It’s important to keep in mind that English ivy is toxic to cats and dogs. Also, in some places it’s considered an invasive species, and you’re not allowed to buy it or sell it.
Related: How to Naturally Get Rid of Spiders in Your Home
Removes: Benzene, formaldehyde, trichloroethylene, and xylene
Prefers: Moist but not soggy soil and bright but filtered sunlight
There are over 40 varieties of dracaena plants around the world, so it’s easy to find one for your home. Some, such as the dragon tree, have leaf colors that range from purple to green, which makes them great for adding color to a room.
However, it’s important to keep in mind that dracaena plants are toxic to cats and dogs.
4. Peace Lily
Removes: Trichloroethylene, ammonia, xylene, formaldehyde, benzene, and carbon monoxide
Prefers: Shade and moist soil
The peace lily is one of the best indoor houseplants for clean air because it filters so many air contaminants and it’s easy to care for. If you see the leaves start to droop, you know it needs some water.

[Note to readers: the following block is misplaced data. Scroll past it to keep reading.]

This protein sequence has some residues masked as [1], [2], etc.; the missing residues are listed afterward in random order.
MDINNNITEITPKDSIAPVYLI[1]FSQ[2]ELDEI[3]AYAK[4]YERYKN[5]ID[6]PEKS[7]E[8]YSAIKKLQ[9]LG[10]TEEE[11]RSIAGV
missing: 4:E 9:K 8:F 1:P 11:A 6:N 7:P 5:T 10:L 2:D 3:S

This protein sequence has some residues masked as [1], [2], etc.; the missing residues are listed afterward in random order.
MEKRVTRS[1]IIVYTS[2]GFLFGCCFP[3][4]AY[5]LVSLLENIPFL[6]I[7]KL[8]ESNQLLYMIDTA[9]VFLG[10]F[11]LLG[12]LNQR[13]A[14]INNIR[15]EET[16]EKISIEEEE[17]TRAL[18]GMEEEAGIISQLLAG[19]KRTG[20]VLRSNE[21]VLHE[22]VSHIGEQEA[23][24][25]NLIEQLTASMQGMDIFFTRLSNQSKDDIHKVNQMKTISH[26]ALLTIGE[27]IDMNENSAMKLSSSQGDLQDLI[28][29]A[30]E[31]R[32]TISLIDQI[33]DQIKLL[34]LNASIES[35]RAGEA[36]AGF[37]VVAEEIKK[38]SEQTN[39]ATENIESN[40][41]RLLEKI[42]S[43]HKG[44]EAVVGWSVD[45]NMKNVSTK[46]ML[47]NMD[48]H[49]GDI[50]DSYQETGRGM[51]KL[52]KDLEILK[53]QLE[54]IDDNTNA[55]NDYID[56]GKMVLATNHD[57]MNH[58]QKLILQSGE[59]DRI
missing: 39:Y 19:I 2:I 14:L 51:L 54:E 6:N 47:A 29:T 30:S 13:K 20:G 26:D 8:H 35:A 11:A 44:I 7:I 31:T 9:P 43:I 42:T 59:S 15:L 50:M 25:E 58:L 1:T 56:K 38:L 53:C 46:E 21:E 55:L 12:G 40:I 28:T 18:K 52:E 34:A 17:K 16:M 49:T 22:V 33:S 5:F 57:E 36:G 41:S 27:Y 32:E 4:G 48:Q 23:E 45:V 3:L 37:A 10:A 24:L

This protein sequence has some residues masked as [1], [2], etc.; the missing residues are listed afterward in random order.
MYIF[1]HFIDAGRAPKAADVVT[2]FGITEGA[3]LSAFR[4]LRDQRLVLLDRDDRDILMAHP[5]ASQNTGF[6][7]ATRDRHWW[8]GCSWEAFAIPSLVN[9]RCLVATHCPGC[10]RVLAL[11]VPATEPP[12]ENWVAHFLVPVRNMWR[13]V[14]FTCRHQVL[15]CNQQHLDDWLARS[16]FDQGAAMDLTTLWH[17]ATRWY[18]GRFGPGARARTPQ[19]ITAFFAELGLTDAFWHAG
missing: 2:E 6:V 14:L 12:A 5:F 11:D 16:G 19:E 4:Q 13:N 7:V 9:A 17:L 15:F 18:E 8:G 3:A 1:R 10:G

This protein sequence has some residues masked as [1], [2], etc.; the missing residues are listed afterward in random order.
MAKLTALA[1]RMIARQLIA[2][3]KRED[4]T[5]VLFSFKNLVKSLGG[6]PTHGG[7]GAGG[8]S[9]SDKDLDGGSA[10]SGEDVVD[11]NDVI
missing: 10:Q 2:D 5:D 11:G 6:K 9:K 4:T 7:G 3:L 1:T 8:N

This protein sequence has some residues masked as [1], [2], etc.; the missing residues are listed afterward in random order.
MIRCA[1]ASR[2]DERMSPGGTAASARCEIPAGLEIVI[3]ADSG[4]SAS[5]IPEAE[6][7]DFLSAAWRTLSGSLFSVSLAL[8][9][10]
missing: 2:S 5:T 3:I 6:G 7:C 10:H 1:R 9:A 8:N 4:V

Keep in mind that when it flowers, it will shed pollen. If you suffer from allergies, you might want to keep it outside until it’s done blooming. Also, the peace lily is mildly toxic to pets and humans, so you want to wash your hands after handling it.
5. Snake Plant
Removes: Formaldehyde, benzene, xylene, and trichloroethylene
Prefers: Some sun and drier soil
Not only is the snake plant (sometimes also called the mother-in-law’s tongue) one of the best indoor houseplants for clean air, but it’s also great for beginners because it’s incredibly hardy. It can survive in a variety of light conditions and temperatures, and it doesn’t require frequent watering.
The snake plant is also an excellent houseplant to have in the bedroom because it releases oxygen at night.
Related: Easy Ways to Create an Eco-Friendly Bedroom
Removes: Trichloroethylene, benzene, and formaldehyde
Prefers: Bright but indirect sunlight and a chance to dry out between watering
The ficus is a hardy plant that’s a relative of the fig tree. Keep in mind that ficus can grow quickly and reach up to 10 feet tall, so you need to keep your ceiling height in mind when deciding where to put your plant.